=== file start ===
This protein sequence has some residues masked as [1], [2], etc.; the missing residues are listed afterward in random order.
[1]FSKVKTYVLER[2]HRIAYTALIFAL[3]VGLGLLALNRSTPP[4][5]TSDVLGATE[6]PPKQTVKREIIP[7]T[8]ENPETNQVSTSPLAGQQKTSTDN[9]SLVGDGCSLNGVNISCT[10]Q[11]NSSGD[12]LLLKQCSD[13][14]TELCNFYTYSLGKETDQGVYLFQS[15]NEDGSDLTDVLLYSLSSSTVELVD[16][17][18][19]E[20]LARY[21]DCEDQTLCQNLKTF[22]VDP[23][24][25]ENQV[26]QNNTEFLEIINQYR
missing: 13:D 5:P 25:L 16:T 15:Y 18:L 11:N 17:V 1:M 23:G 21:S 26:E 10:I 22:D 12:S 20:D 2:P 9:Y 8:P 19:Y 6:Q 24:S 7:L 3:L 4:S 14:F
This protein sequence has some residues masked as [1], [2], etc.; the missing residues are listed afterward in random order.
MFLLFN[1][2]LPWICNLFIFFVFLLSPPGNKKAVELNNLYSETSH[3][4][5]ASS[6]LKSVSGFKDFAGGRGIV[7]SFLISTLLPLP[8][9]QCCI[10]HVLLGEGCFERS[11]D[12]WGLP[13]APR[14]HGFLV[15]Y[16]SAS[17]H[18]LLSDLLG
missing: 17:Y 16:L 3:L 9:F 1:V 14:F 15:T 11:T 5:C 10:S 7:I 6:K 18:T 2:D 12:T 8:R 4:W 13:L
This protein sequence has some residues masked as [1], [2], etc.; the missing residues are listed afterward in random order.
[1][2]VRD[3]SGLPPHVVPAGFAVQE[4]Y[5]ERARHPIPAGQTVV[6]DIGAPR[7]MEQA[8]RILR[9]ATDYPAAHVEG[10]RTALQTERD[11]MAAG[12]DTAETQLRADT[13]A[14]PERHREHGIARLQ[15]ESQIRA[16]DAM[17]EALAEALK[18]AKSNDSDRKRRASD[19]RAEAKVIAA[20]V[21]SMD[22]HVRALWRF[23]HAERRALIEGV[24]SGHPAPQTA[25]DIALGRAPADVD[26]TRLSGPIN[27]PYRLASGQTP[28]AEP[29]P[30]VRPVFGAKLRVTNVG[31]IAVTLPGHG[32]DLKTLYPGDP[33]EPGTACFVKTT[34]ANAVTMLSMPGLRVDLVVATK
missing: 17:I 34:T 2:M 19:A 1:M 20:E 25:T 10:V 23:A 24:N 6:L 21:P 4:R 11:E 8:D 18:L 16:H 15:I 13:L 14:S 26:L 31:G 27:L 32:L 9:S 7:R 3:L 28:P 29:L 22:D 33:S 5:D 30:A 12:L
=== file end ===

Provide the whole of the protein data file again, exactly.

This protein sequence has some residues masked as [1], [2], etc.; the missing residues are listed afterward in random order.
[1]FSKVKTYVLER[2]HRIAYTALIFAL[3]VGLGLLALNRSTPP[4][5]TSDVLGATE[6]PPKQTVKREIIP[7]T[8]ENPETNQVSTSPLAGQQKTSTDN[9]SLVGDGCSLNGVNISCT[10]Q[11]NSSGD[12]LLLKQCSD[13][14]TELCNFYTYSLGKETDQGVYLFQS[15]NEDGSDLTDVLLYSLSSSTVELVD[16][17][18][19]E[20]LARY[21]DCEDQTLCQNLKTF[22]VDP[23][24][25]ENQV[26]QNNTEFLEIINQYR
missing: 13:D 5:P 25:L 16:T 15:Y 18:L 11:N 17:V 1:M 23:G 21:S 26:E 10:I 22:D 12:S 20:D 2:P 9:Y 8:P 19:Y 6:Q 24:S 7:L 3:L 4:S 14:F
This protein sequence has some residues masked as [1], [2], etc.; the missing residues are listed afterward in random order.
MFLLFN[1][2]LPWICNLFIFFVFLLSPPGNKKAVELNNLYSETSH[3][4][5]ASS[6]LKSVSGFKDFAGGRGIV[7]SFLISTLLPLP[8][9]QCCI[10]HVLLGEGCFERS[11]D[12]WGLP[13]APR[14]HGFLV[15]Y[16]SAS[17]H[18]LLSDLLG
missing: 17:Y 16:L 3:L 9:F 1:V 14:F 15:T 11:T 5:C 10:S 7:I 6:K 18:T 2:D 12:T 8:R 4:W 13:L
This protein sequence has some residues masked as [1], [2], etc.; the missing residues are listed afterward in random order.
[1][2]VRD[3]SGLPPHVVPAGFAVQE[4]Y[5]ERARHPIPAGQTVV[6]DIGAPR[7]MEQA[8]RILR[9]ATDYPAAHVEG[10]RTALQTERD[11]MAAG[12]DTAETQLRADT[13]A[14]PERHREHGIARLQ[15]ESQIRA[16]DAM[17]EALAEALK[18]AKSNDSDRKRRASD[19]RAEAKVIAA[20]V[21]SMD[22]HVRALWRF[23]HAERRALIEGV[24]SGHPAPQTA[25]DIALGRAPADVD[26]TRLSGPIN[27]PYRLASGQTP[28]AEP[29]P[30]VRPVFGAKLRVTNVG[31]IAVTLPGHG[32]DLKTLYPGDP[33]EPGTACFVKTT[34]ANAVTMLSMPGLRVDLVVATK
missing: 17:I 34:T 2:M 19:A 1:M 20:E 25:T 10:V 23:A 24:N 6:L 21:P 4:R 11:E 8:D 18:L 16:H 15:I 13:L 14:S 26:L 31:G 27:L 32:L 9:S 7:R 3:L 28:P 29:L 22:D 33:S 5:D 30:A 12:L